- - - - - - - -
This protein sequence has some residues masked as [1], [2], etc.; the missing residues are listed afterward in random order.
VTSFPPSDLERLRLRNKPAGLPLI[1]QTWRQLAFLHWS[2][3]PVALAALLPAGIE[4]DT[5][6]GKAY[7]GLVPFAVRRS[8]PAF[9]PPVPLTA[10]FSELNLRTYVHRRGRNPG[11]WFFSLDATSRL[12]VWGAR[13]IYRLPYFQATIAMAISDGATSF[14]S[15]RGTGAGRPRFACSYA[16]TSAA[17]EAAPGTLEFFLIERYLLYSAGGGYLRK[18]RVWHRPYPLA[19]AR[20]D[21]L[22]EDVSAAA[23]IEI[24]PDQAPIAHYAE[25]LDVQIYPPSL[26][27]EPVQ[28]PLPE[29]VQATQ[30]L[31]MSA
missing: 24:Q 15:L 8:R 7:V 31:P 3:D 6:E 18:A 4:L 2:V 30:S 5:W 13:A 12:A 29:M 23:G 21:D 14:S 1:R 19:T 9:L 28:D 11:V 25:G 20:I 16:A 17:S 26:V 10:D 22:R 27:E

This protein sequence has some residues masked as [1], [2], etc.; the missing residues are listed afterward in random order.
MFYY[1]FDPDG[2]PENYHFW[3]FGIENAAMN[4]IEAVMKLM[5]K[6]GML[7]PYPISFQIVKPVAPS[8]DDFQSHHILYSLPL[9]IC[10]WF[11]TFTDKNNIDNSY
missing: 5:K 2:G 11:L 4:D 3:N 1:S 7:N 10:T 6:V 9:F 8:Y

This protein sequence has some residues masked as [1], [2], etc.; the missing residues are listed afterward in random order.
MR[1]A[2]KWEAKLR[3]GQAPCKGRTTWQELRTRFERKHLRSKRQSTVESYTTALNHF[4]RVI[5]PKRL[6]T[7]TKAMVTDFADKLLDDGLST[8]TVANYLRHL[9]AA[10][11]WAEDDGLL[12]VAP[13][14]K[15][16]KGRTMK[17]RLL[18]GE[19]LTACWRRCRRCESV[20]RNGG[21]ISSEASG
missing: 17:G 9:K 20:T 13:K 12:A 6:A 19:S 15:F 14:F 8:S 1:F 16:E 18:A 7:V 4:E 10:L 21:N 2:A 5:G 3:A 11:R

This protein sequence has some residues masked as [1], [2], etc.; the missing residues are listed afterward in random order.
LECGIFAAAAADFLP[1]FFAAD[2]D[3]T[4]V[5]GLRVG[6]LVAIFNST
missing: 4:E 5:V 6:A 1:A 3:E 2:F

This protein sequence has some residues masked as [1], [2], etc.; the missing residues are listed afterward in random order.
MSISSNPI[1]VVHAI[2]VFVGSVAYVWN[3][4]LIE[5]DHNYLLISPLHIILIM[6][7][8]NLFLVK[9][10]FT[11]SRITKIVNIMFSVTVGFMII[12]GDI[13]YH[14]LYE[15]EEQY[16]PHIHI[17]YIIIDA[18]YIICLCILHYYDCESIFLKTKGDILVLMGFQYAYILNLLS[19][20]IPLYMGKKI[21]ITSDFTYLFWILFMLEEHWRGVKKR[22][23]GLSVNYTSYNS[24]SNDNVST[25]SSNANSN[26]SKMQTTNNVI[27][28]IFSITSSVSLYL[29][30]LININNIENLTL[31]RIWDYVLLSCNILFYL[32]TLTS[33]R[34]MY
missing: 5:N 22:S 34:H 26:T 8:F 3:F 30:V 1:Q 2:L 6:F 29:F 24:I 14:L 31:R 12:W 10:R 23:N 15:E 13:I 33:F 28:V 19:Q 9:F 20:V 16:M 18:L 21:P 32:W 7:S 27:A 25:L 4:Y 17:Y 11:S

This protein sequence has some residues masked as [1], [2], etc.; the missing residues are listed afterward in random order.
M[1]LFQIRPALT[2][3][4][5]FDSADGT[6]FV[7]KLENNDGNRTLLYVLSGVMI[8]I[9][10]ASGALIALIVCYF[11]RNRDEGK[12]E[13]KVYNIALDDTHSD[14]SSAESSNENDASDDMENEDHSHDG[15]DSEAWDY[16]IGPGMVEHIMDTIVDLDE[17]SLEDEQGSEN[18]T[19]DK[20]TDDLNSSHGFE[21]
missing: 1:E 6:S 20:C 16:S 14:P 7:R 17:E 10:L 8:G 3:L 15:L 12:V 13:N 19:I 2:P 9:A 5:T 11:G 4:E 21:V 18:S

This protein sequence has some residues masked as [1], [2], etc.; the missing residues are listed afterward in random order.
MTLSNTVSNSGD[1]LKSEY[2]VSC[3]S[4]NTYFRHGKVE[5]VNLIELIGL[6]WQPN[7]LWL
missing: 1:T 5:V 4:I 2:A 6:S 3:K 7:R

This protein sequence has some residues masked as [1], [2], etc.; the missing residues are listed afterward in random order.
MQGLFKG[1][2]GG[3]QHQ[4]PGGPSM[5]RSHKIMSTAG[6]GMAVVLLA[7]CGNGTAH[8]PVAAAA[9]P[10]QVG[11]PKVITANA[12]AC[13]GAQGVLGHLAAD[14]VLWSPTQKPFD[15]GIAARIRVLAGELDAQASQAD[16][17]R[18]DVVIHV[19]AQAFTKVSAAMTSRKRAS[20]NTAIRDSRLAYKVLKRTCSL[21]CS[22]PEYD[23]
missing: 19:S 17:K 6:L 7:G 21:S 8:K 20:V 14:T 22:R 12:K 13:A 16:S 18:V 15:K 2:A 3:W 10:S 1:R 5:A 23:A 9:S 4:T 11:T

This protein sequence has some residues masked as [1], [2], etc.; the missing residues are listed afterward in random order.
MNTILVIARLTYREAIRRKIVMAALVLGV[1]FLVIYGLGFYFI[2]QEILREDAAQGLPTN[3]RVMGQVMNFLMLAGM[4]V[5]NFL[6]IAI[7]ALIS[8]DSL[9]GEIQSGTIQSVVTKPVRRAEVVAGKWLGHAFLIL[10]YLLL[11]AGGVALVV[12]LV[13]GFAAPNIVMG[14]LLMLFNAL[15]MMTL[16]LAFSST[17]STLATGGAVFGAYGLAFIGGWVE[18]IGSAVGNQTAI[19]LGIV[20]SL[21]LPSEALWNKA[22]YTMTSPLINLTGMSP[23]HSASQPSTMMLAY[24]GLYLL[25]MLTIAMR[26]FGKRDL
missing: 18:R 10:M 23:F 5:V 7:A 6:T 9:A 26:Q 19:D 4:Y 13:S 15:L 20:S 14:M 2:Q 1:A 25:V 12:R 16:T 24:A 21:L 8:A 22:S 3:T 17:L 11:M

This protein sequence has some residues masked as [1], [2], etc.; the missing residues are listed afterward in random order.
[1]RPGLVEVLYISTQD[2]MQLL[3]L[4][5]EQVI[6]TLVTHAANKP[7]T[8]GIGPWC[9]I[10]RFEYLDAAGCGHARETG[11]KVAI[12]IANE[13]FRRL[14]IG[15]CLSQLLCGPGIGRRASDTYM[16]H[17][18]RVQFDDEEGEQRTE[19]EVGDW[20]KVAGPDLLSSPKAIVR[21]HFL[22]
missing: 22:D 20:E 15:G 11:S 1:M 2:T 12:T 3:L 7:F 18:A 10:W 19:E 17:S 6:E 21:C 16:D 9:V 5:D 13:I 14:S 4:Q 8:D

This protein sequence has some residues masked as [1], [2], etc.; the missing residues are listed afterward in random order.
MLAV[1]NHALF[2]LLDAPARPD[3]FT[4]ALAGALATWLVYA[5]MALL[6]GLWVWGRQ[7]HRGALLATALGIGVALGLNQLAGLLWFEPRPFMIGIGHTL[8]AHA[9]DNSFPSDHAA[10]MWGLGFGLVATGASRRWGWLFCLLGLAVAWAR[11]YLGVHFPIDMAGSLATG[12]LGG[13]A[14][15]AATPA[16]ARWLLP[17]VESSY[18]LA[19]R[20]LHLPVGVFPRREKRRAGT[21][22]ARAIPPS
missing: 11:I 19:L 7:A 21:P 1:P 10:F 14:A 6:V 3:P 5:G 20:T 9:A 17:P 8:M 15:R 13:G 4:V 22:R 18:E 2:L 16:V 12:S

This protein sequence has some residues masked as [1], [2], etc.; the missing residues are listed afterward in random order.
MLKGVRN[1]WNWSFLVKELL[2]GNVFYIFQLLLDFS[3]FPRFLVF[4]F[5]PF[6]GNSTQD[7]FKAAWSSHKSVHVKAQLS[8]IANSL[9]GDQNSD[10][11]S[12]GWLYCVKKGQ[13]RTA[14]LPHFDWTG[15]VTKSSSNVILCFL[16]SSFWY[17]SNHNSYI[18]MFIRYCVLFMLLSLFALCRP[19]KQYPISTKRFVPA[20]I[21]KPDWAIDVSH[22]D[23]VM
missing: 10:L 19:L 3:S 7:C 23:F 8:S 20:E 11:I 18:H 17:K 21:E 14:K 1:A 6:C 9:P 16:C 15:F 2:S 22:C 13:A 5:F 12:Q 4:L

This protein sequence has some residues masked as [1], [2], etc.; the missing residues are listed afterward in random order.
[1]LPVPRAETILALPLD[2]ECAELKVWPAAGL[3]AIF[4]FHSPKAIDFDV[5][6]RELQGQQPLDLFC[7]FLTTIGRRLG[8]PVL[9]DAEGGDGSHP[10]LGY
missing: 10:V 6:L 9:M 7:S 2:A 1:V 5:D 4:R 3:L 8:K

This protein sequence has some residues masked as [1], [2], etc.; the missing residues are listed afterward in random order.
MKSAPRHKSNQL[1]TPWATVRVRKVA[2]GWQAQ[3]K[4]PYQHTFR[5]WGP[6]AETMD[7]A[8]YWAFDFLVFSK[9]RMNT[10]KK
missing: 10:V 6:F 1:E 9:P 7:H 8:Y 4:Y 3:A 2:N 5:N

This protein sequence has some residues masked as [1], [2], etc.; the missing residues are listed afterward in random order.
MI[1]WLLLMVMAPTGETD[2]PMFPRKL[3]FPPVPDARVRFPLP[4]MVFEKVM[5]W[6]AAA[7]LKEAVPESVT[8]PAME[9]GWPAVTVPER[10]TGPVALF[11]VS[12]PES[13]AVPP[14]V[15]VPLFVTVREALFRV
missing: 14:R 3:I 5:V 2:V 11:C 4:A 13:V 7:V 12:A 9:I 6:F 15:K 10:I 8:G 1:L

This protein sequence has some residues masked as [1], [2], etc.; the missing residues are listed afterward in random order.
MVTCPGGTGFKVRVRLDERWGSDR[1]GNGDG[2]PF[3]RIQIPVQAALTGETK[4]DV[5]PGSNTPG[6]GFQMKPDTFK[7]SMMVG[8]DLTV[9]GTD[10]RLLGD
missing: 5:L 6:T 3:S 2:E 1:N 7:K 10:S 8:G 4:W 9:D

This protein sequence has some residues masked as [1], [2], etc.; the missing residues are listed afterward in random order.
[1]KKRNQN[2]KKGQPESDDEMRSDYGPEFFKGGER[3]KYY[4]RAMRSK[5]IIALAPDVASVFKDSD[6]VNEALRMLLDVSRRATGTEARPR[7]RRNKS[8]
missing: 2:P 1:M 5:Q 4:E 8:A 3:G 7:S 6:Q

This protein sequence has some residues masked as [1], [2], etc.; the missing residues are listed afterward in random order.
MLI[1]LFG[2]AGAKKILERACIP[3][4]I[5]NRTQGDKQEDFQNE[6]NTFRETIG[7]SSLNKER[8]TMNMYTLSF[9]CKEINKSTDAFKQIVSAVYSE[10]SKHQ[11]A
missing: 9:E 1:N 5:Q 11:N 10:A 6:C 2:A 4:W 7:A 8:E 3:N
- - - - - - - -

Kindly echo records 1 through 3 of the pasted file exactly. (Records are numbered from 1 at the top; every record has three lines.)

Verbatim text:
This protein sequence has some residues masked as [1], [2], etc.; the missing residues are listed afterward in random order.
VTSFPPSDLERLRLRNKPAGLPLI[1]QTWRQLAFLHWS[2][3]PVALAALLPAGIE[4]DT[5][6]GKAY[7]GLVPFAVRRS[8]PAF[9]PPVPLTA[10]FSELNLRTYVHRRGRNPG[11]WFFSLDATSRL[12]VWGAR[13]IYRLPYFQATIAMAISDGATSF[14]S[15]RGTGAGRPRFACSYA[16]TSAA[17]EAAPGTLEFFLIERYLLYSAGGGYLRK[18]RVWHRPYPLA[19]AR[20]D[21]L[22]EDVSAAA[23]IEI[24]PDQAPIAHYAE[25]LDVQIYPPSL[26][27]EPVQ[28]PLPE[29]VQATQ[30]L[31]MSA
missing: 24:Q 15:L 8:R 7:V 31:P 3:D 6:E 18:A 4:L 2:V 30:S 5:W 13:A 12:A 29:M 23:G 21:D 14:S 1:R 19:T 9:L 28:D 11:V 25:G 20:I 16:A 17:S 26:V 10:D 22:R 27:E

This protein sequence has some residues masked as [1], [2], etc.; the missing residues are listed afterward in random order.
MFYY[1]FDPDG[2]PENYHFW[3]FGIENAAMN[4]IEAVMKLM[5]K[6]GML[7]PYPISFQIVKPVAPS[8]DDFQSHHILYSLPL[9]IC[10]WF[11]TFTDKNNIDNSY
missing: 5:K 2:G 11:L 4:D 3:N 1:S 7:N 10:T 6:V 9:F 8:Y

This protein sequence has some residues masked as [1], [2], etc.; the missing residues are listed afterward in random order.
MR[1]A[2]KWEAKLR[3]GQAPCKGRTTWQELRTRFERKHLRSKRQSTVESYTTALNHF[4]RVI[5]PKRL[6]T[7]TKAMVTDFADKLLDDGLST[8]TVANYLRHL[9]AA[10][11]WAEDDGLL[12]VAP[13][14]K[15][16]KGRTMK[17]RLL[18]GE[19]LTACWRRCRRCESV[20]RNGG[21]ISSEASG
missing: 17:G 9:K 20:T 13:K 12:A 6:A 19:S 15:F 14:F 8:S 1:F 16:E 18:A 7:V 4:E 10:L 21:N 2:A 5:G 3:A 11:R